Heart Attack (Adapted from the British Heart Foundation)
A heart attack is life-threatening. If you think you or anyone else is having a heart attack, you should phone emergency services for an ambulance immediately.
A heart attack happens when your heart muscle is starved of oxygen-rich blood. This causes damage to your heart muscle.
The signs of a heart attack
Heart attack symptoms vary from one person to another. The most common signs of a heart attack are:
chest pain: tightness, heaviness, pain or a burning feeling in your chest
pain in arms, neck, jaw, back or stomach: for some people, the pain or tightness is severe, while other people just feel uncomfortable
become short of breath
feeling nauseous or vomiting.
What causes a heart attack? Watch this video below:
What is the difference between a Stroke and Heart Attack?
A heart attack occurs when blood flow to a part of the heart is blocked, usually by a blood clot. Without oxygenated blood, the heart muscle begins to die. A stroke is a brain attack, cutting off vital blood flow and oxygen to the brain. Stroke happens when a blood vessel feeding the brain gets clogged or bursts.
What is the difference between a Heart Attack and Cardiac Arrest?
A heart attack happens when there is a sudden loss of blood flow to a part of your heart muscle. Most heart attacks are caused by coronary heart disease.
A cardiac arrest happens when your heart stops pumping blood around your body. Although a heart attack can result in a cardiac arrest, they are two different things.
Someone who has had a cardiac arrest will be unconscious and won’t be breathing normally. If you see someone having a cardiac arrest, you can increase the person's chances of survival by phoning emergency services or having a trained person perform CPR.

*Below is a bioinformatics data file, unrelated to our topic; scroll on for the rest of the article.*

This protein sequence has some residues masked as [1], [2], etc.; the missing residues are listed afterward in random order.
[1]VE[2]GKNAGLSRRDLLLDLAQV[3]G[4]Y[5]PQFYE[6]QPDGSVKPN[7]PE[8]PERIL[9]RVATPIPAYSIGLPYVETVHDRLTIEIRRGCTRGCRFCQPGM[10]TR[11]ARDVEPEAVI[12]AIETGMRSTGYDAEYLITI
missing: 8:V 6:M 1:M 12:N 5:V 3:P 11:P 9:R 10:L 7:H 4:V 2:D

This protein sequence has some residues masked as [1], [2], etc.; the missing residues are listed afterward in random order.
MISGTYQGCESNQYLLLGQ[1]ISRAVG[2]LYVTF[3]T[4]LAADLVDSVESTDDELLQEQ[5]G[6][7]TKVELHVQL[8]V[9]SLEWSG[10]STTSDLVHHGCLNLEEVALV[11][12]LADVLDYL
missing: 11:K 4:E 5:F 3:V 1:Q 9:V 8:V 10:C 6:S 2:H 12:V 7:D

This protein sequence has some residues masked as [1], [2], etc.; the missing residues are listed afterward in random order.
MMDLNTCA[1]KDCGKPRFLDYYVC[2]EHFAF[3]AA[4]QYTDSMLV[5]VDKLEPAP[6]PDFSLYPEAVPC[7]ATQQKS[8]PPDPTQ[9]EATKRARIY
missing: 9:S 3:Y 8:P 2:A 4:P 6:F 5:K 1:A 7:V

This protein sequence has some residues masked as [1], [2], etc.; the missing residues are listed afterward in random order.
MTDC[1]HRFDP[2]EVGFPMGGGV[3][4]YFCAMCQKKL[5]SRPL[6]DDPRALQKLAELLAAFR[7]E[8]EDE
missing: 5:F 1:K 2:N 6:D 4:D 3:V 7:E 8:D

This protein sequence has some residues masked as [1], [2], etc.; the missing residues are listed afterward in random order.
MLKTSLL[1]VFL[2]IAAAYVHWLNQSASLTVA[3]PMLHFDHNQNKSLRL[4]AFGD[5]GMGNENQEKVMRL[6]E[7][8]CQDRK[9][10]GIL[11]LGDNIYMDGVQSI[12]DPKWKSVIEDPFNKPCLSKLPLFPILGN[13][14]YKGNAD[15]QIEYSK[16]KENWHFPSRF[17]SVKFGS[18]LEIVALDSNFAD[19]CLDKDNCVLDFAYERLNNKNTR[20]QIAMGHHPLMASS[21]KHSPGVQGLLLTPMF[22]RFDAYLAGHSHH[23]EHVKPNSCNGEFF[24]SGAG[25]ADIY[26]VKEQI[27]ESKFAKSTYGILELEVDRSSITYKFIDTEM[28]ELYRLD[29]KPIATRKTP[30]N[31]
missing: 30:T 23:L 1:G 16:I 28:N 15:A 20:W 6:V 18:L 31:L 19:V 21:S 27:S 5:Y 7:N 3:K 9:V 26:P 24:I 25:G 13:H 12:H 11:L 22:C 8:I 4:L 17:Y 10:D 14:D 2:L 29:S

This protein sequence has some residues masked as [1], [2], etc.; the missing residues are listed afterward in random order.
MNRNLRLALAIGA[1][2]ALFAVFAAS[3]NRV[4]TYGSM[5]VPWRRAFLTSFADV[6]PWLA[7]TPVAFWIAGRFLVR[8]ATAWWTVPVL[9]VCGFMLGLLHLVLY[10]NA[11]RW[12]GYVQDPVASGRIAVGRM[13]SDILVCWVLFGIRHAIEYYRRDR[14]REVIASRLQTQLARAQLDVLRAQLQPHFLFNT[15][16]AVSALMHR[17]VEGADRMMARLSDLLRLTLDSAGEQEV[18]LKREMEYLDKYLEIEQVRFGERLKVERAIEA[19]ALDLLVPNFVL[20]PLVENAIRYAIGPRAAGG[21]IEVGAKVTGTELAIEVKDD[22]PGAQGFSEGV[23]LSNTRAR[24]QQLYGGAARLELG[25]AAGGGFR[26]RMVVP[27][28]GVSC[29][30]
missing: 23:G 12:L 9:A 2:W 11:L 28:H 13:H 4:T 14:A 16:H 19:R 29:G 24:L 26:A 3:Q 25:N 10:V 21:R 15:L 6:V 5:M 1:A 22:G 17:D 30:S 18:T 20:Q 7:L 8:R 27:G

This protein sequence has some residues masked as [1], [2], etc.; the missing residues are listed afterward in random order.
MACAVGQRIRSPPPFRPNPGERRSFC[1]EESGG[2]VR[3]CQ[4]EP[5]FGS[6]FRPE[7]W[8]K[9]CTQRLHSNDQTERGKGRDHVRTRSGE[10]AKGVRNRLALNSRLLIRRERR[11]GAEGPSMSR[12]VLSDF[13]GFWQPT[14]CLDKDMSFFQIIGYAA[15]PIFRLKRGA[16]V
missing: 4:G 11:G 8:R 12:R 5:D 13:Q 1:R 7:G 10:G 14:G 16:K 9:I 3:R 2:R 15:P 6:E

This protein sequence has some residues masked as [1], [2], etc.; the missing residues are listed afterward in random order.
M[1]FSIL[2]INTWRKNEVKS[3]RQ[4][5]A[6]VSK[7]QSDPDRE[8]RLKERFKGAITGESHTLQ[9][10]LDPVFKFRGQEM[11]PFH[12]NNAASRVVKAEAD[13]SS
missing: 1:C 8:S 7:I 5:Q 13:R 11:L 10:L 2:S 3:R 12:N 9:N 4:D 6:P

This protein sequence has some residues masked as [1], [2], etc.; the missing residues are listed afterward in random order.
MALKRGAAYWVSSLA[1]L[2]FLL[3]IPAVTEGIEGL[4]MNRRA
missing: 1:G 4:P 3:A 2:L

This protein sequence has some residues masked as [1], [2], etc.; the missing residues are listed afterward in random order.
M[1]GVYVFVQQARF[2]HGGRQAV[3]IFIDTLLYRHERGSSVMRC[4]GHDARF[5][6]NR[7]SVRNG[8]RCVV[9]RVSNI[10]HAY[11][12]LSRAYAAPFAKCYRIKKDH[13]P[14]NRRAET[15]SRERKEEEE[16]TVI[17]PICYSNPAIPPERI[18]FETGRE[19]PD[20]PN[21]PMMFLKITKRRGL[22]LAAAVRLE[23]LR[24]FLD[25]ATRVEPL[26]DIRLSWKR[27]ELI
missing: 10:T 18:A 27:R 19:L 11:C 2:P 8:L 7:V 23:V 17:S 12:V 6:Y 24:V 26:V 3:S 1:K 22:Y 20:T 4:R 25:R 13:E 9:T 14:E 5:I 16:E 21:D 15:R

What happens to my heart after a heart attack?
A heart attack always causes some permanent damage to your heart muscle, but the sooner treatment is given, the more muscle it is possible to save.
If a heart attack damages a significant amount of your heart muscle, this can affect the pumping action of your heart. Ask your doctor for feedback on how your heart has been affected.
Heart attack prevention
Living a healthy lifestyle can help prevent you from developing coronary heart disease and having a heart attack. Doctors say this all the time: a healthy diet, exercise, cutting out smoking, drinking alcohol in moderation and learning to manage stress are all important in preventing heart attacks, along with many other conditions. If you have had a heart attack you can dramatically reduce the risk of having another heart attack and future heart problems by keeping your heart healthy and taking your medicines.
If you're over 40 you should ask your doctor or nurse for a heart health check to assess your risk of having a heart attack in the next 10 years.
What about recovery?
A heart attack can be a frightening experience and it can take time to come to terms with what has happened. It's natural to be worried about your recovery and future.
Many people make a full recovery and within a few months are able to return to their normal activities. However some people may find that they are not able to do as much as they previously did.
Talk to your doctor about the changes you can make and about rehabilitation options that will increase your chances of getting back to normal as quickly as possible. Or ask about how you can get help adapting to any changes in your ability, perhaps through counselling or assistive devices.